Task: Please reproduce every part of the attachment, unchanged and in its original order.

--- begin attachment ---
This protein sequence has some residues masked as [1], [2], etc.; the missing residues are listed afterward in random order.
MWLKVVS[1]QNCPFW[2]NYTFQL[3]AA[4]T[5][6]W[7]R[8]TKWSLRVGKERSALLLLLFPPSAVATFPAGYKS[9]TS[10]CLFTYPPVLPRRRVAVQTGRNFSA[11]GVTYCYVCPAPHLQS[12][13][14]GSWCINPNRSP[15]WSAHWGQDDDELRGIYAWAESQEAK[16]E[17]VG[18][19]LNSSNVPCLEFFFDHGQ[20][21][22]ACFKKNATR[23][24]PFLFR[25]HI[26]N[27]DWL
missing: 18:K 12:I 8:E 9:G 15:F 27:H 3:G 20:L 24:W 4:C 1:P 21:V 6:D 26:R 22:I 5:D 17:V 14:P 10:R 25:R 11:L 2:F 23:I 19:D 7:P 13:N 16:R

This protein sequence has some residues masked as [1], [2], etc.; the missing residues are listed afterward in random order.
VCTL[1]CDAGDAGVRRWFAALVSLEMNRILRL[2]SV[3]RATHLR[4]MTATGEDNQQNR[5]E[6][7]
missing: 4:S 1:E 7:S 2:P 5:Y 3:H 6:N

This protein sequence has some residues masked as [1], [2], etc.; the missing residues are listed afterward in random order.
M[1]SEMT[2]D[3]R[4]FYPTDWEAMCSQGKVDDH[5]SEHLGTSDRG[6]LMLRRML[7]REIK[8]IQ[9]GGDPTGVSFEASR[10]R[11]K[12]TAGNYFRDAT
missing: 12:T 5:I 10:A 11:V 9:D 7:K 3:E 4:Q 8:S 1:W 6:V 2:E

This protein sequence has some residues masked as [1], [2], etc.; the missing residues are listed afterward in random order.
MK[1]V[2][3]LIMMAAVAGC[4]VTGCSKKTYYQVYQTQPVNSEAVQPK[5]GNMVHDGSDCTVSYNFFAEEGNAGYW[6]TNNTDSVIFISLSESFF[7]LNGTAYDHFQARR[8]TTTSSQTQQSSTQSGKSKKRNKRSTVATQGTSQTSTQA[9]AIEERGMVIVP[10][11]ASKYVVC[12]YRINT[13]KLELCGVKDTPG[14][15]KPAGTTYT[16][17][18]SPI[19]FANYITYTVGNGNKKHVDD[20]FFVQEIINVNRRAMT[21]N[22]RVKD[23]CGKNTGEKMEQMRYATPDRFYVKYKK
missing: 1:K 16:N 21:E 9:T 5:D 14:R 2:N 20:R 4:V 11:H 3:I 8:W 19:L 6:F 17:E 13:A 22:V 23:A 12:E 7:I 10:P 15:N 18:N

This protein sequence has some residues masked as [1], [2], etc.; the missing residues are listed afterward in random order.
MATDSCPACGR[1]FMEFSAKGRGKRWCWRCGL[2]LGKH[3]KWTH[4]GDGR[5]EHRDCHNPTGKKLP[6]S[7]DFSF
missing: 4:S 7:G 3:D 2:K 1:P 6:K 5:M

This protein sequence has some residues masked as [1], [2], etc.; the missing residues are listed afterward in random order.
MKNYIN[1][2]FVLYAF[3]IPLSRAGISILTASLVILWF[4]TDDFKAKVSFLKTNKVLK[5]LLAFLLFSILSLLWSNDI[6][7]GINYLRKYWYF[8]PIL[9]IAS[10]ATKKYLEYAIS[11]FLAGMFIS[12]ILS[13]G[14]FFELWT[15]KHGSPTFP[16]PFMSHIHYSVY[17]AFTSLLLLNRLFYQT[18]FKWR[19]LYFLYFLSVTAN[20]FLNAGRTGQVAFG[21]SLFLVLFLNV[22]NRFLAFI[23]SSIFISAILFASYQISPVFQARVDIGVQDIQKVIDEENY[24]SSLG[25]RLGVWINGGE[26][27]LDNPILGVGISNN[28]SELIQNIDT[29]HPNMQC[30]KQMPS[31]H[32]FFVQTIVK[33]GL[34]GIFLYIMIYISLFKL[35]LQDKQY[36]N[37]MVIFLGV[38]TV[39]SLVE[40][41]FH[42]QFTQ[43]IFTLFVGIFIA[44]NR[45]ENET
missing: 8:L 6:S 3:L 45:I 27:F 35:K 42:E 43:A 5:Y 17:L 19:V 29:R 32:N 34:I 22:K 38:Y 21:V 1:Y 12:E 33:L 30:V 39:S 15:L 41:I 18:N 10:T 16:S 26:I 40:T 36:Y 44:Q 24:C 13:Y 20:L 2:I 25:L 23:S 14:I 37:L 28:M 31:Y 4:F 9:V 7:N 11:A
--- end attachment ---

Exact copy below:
This protein sequence has some residues masked as [1], [2], etc.; the missing residues are listed afterward in random order.
MWLKVVS[1]QNCPFW[2]NYTFQL[3]AA[4]T[5][6]W[7]R[8]TKWSLRVGKERSALLLLLFPPSAVATFPAGYKS[9]TS[10]CLFTYPPVLPRRRVAVQTGRNFSA[11]GVTYCYVCPAPHLQS[12][13][14]GSWCINPNRSP[15]WSAHWGQDDDELRGIYAWAESQEAK[16]E[17]VG[18][19]LNSSNVPCLEFFFDHGQ[20][21][22]ACFKKNATR[23][24]PFLFR[25]HI[26]N[27]DWL
missing: 18:K 12:I 8:E 9:G 15:F 27:H 3:G 20:L 24:W 4:C 1:P 21:V 6:D 26:R 22:I 5:D 17:V 14:P 10:R 25:R 11:L 2:F 23:I 19:D 7:P 13:N 16:R

This protein sequence has some residues masked as [1], [2], etc.; the missing residues are listed afterward in random order.
VCTL[1]CDAGDAGVRRWFAALVSLEMNRILRL[2]SV[3]RATHLR[4]MTATGEDNQQNR[5]E[6][7]
missing: 4:S 1:E 7:S 2:P 5:Y 3:H 6:N

This protein sequence has some residues masked as [1], [2], etc.; the missing residues are listed afterward in random order.
M[1]SEMT[2]D[3]R[4]FYPTDWEAMCSQGKVDDH[5]SEHLGTSDRG[6]LMLRRML[7]REIK[8]IQ[9]GGDPTGVSFEASR[10]R[11]K[12]TAGNYFRDAT
missing: 12:T 5:I 10:A 11:V 9:D 7:K 3:E 4:Q 8:S 1:W 6:V 2:E

This protein sequence has some residues masked as [1], [2], etc.; the missing residues are listed afterward in random order.
MK[1]V[2][3]LIMMAAVAGC[4]VTGCSKKTYYQVYQTQPVNSEAVQPK[5]GNMVHDGSDCTVSYNFFAEEGNAGYW[6]TNNTDSVIFISLSESFF[7]LNGTAYDHFQARR[8]TTTSSQTQQSSTQSGKSKKRNKRSTVATQGTSQTSTQA[9]AIEERGMVIVP[10][11]ASKYVVC[12]YRINT[13]KLELCGVKDTPG[14][15]KPAGTTYT[16][17][18]SPI[19]FANYITYTVGNGNKKHVDD[20]FFVQEIINVNRRAMT[21]N[22]RVKD[23]CGKNTGEKMEQMRYATPDRFYVKYKK
missing: 1:K 16:N 21:E 9:T 5:D 14:R 2:N 20:R 4:V 11:H 3:I 8:W 19:L 6:F 17:E 13:A 22:V 23:A 12:E 7:I 10:P 15:N 18:N

This protein sequence has some residues masked as [1], [2], etc.; the missing residues are listed afterward in random order.
MATDSCPACGR[1]FMEFSAKGRGKRWCWRCGL[2]LGKH[3]KWTH[4]GDGR[5]EHRDCHNPTGKKLP[6]S[7]DFSF
missing: 4:S 7:G 3:D 2:K 1:P 6:K 5:M

This protein sequence has some residues masked as [1], [2], etc.; the missing residues are listed afterward in random order.
MKNYIN[1][2]FVLYAF[3]IPLSRAGISILTASLVILWF[4]TDDFKAKVSFLKTNKVLK[5]LLAFLLFSILSLLWSNDI[6][7]GINYLRKYWYF[8]PIL[9]IAS[10]ATKKYLEYAIS[11]FLAGMFIS[12]ILS[13]G[14]FFELWT[15]KHGSPTFP[16]PFMSHIHYSVY[17]AFTSLLLLNRLFYQT[18]FKWR[19]LYFLYFLSVTAN[20]FLNAGRTGQVAFG[21]SLFLVLFLNV[22]NRFLAFI[23]SSIFISAILFASYQISPVFQARVDIGVQDIQKVIDEENY[24]SSLG[25]RLGVWINGGE[26][27]LDNPILGVGISNN[28]SELIQNIDT[29]HPNMQC[30]KQMPS[31]H[32]FFVQTIVK[33]GL[34]GIFLYIMIYISLFKL[35]LQDKQY[36]N[37]MVIFLGV[38]TV[39]SLVE[40][41]FH[42]QFTQ[43]IFTLFVGIFIA[44]NR[45]ENET
missing: 8:L 6:S 3:L 45:I 27:F 35:K 42:E 43:A 5:Y 17:L 19:V 29:R 32:N 34:I 22:K 38:Y 21:V 1:Y 12:E 33:L 30:V 39:S 15:L 41:I 18:N 10:T 16:S 26:I 40:T 36:Y 44:Q 24:C 13:Y 20:L 2:I 25:L 23:S 14:I 37:L 28:M 31:Y 4:F 9:V 7:N 11:A